Wayne Community College has graduated its 76th Basic Law Enforcement Training class. The eight cadets who completed the college’s academy received certificates to work as sworn law enforcement officers in North Carolina.
Certificates were conferred on:
- Blake Ryan Davis, Goldsboro
- Estefan Antonio Daza of Fremont
- David John Gravatt of Pikeville
- Timothy Jacob Gray of La Grange
- Stephen Timothy Harper of Kinston
- Todd Michael Jessee of Goldsboro
- Dioselina Maldonado Osorio of Walstonburg
- Hunter Derrick Walker of La Grange.
Awards were presented for outstanding performance and leadership.
Davis garnered the Major J. Memmelarr Student Excellence Award. In addition to being the overall top graduate, WCC Public Safety Division Chair Beverly Deans said that “every situation [Davis] was put into, he always came out with a positive and professional attitude” and he demonstrated a “true and sincere dedication” to the law enforcement profession.
Formerly the valedictorian award, it has been renamed to honor Jay R. Memmelarr Jr., an officer with the Goldsboro Police Department who died in the line of duty in 2017. He had been the valedictorian of his WCC BLET class and later became an instructor for the academy.
The Physical Fitness Award went to Walker. He excelled in all activities designed to prepare the recruits for the Police Officer’s Physical Ability Test and timed runs.
Gray was presented the Top Gun Award for demonstrating the most overall proficiency in use of firearms. Cadets complete 40 hours of firearms work in both the classroom and on the firing range.
Daza earned the Leadership Award. According to WCC Law Enforcement Coordinator Angie Blizzard, he “exemplified the definition of leadership.”
Davis and Walker were selected by their peers to speak during the ceremony. Both talked about the rigors of the program, the dedication and sacrifices of their loved ones and friends that allowed them to complete it, and the respect they have for their instructors and their new profession.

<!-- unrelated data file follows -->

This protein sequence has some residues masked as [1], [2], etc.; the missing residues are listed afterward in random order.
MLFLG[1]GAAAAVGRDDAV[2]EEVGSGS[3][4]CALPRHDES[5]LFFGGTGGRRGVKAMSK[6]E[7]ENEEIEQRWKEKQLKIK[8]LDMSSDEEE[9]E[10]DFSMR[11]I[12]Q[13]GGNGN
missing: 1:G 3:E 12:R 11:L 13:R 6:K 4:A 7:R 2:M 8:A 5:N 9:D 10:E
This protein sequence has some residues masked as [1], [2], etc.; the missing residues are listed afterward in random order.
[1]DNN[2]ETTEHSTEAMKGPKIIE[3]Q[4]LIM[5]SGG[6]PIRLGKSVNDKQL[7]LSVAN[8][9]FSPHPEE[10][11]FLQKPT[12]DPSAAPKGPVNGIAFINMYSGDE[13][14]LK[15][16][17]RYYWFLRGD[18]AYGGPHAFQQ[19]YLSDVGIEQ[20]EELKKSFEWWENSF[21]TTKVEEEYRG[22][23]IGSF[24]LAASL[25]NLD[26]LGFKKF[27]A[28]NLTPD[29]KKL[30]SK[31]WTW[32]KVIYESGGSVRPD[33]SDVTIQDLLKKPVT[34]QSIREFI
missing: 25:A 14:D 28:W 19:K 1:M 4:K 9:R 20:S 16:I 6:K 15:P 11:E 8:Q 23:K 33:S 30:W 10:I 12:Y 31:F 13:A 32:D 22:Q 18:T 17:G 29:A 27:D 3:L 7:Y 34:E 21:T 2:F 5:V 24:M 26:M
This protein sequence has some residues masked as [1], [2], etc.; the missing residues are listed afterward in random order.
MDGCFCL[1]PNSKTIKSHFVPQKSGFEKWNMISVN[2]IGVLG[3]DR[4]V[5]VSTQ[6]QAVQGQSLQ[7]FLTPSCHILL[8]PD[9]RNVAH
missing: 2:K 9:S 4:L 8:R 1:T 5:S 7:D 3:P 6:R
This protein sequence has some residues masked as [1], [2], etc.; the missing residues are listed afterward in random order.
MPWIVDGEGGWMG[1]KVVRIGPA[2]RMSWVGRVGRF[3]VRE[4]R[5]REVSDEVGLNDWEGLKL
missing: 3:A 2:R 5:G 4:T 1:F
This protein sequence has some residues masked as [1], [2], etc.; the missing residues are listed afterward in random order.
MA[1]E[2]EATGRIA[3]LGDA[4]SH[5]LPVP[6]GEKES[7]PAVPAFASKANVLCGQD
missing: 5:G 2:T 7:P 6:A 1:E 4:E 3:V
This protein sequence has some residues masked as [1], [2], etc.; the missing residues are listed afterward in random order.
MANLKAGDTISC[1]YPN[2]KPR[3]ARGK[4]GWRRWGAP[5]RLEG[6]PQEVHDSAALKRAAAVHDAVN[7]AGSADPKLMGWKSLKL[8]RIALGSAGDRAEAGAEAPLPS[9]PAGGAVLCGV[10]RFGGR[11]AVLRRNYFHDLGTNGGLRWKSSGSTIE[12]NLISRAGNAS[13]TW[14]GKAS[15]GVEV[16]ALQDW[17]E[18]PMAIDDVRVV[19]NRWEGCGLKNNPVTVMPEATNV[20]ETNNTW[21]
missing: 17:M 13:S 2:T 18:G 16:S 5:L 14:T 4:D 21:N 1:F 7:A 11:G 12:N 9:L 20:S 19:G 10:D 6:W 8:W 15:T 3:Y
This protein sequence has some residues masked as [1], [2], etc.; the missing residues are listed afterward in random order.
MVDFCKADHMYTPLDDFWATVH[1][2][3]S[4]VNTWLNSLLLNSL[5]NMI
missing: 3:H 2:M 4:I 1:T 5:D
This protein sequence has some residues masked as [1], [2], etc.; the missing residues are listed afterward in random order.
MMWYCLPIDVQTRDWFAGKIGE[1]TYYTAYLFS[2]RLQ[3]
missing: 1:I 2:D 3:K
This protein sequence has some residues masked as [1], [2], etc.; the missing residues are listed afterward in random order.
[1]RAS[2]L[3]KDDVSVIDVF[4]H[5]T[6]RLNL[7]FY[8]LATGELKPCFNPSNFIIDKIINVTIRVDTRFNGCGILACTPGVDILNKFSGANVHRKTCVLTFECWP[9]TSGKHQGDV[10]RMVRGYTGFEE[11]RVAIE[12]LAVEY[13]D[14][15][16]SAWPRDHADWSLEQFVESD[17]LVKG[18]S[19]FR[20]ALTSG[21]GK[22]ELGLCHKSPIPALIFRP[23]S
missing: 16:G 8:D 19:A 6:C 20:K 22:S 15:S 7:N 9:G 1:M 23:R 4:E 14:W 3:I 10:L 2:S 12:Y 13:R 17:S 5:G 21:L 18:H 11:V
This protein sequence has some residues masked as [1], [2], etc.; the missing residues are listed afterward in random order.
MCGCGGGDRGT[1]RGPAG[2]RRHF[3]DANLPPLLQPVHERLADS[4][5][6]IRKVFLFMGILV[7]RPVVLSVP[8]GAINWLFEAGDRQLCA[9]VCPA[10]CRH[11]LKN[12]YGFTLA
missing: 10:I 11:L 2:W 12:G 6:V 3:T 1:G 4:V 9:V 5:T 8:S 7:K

“It was a long and tiring eight months, but I would not trade it,” Davis said.
Davis and Walker praised their classmates and instructors for their “adaptability” when program formats changed due to the COVID-19 pandemic. Blizzard agreed, saying, “This class learned what it meant to be fluid.”
Davis, Walker, and their instructors noted that the cadets were “the quietest class” in academy history. “We were a very serious class,” Walker said. “It was time to get down to work.”
Deans acknowledged the mental and physical challenges the cadets had faced during 702 hours of training covering a minimum of 39 aspects of law enforcement. She congratulated them for the commitment that got them through all of it and will continue to serve them in the service profession they are entering.
“The first line of defense for your community lies with you,” Deans said. “We are the 24/seven helpline and defense to our streets and neighborhoods. It is your responsibility to protect and serve the citizens of our communities.”
“You now have a unique opportunity because you can dramatically change someone’s life for the better by taking the time to care, truly protect, and serve,” Deans said.
“You have learned a lot about the words ‘integrity,’ ‘honor,’ and ‘discipline,’ and now it is time to go out and not just speak those words, but live those words,’” Blizzard said. “Uphold the sense of duty, dignity, and discipline that you feel today. Keep your head high, your boots shined, and your badge untarnished.”
With this graduating class, the school has produced 1,170 graduates since its establishment in 1983. Currently, WCC graduates work for 52 different law enforcement agencies in this state and more elsewhere.
WCC’s academy is accredited by the North Carolina Criminal Justice Education and Training Standards Commission and North Carolina Sheriffs’ Education and Training Standards Commission through the N.C. Community College System.